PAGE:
Search the Bulletin

Parlor Talk

By Jeffrey Lott

parlor_talk_lott.jpgIn a few weeks, I’m making a conference presentation called “50 Ways to Love Your Magazine—and Make Your Readers Love It Too.” To prepare for my talk, I spent a couple hours perusing the magazine racks at Barnes & Noble (alas, not Borders, which always had a better selection). I was searching for magazines honored by the American Society of Magazine Editors (ASME) as the best in their categories this year. Overall, the ASME “magazine of the year” is National Geographic, but other titles were honored for excellence as news, food, fashion, literary, business, and lifestyle magazines. I can’t say that I love them all, but I greatly admire what they do to serve their particular readers.

As a magazine editor for nearly 25 years, I’ve come to love this medium so much that it makes me cringe to hear people say, “Print is dead.” In fact, although daily newspapers and the weekly newsmagazines have been struggling of late, the magazine industry is healthy and growing. Between 2000 and 2010, the National Directory of Magazines reported a 19.7 percent increase in the number of titles published in the United States. The six fastest growing categories were ethnic, travel, regional, medical, real estate—and college alumni magazines. Among alumni magazines, 127 new titles were added during the decade. Ninety-three percent of adults read magazines, and that figure increases as the audience gets younger: Under 24 years of age, it’s 97 percent.

Most successful magazines serve readers who share an interest such as cooking, backpacking, or business. The Bulletin is also a shared-interest magazine, published for Swarthmore alumni, parents of Swarthmore students, and members of the campus community—about 24,000 of us overall. A College community might seem like a cohesive target audience, but consider the challenges of serving a broadly educated readership such as ours. Just as they reside all over the world (we send the Bulletin to 107 countries), their occupations and passions span the intellectual map. And although the median age of alumni is 47, the College has hundreds of alumni in their 90s and, currently, 11 over age 100.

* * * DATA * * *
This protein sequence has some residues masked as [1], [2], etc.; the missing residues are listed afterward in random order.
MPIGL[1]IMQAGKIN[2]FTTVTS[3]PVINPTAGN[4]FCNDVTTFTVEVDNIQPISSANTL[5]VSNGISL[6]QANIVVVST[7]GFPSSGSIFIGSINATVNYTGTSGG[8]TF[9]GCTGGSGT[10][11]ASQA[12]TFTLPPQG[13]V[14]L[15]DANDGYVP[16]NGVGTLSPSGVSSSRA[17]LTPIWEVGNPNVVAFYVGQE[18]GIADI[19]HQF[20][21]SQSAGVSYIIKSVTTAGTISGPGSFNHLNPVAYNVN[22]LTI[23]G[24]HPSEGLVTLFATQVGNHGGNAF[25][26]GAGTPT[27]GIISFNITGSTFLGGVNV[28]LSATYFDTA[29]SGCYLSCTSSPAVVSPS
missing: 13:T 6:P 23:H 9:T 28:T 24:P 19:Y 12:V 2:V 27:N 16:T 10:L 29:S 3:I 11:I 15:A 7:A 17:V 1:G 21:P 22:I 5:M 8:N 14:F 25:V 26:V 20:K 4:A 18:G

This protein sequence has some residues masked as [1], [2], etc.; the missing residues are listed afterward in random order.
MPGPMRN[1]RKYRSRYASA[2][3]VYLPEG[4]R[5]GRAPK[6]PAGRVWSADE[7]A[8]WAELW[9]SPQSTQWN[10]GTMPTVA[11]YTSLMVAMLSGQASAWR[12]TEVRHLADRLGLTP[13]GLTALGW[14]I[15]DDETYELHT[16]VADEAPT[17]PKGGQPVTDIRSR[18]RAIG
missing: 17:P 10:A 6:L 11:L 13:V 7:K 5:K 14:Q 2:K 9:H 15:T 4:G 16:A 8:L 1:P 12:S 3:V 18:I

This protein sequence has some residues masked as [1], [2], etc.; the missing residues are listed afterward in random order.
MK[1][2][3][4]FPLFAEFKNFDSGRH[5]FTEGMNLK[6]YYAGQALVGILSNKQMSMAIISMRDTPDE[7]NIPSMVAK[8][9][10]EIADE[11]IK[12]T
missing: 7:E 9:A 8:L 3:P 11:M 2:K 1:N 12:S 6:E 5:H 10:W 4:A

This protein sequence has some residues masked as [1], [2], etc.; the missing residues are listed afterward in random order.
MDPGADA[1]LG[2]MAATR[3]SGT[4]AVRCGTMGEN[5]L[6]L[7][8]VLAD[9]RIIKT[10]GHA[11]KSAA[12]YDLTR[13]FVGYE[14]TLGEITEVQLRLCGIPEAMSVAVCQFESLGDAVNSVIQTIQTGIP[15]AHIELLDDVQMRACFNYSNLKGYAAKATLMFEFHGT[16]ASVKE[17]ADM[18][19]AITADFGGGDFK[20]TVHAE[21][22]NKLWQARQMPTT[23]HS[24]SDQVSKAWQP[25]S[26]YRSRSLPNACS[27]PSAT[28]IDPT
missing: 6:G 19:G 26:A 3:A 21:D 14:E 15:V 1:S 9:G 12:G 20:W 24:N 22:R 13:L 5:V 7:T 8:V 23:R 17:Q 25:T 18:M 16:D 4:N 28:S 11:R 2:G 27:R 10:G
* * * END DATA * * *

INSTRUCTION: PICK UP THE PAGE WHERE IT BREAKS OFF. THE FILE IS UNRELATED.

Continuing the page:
You might think these differences create real challenges for the alumni magazine editor who aims to select stories that appeal to all. Yet as a medium, magazines provide such a deft combination of words, images, design, and packaging that they are familiar, accessible, informative, and entertaining to almost everyone. Thus, the Bulletin can be a general-interest magazine for a liberal-arts college audience without worrying that our readers cannot—or will not—want to explore new ideas and learn new things. Ultimately, what pulls Bulletin readers together isn’t the specific people or subjects treated in its pages, but Swarthmore itself. The same common interests that weave together the far-flung Swarthmore community—a shared experience, intellectual outlook, and emotional attachment to a time and place—are the warp and weft of this magazine.

Look inside the front cover, and you’ll feel it. Find more evidence in the passions of Mark Kimball ’94, the peace of Jan Chozen Bays ’66, the wisdom of Josef Joffe ’65, or the new book by Mara Hvistendahl ’02. Then look for your own connection to this place in “The Amazing Swarthmore Network.”

Are we National Geographic with Class Notes? Probably not. But I love magazines in more than 50 ways, and apparently, you do too.

—Jeffrey Lott

Comments are closed.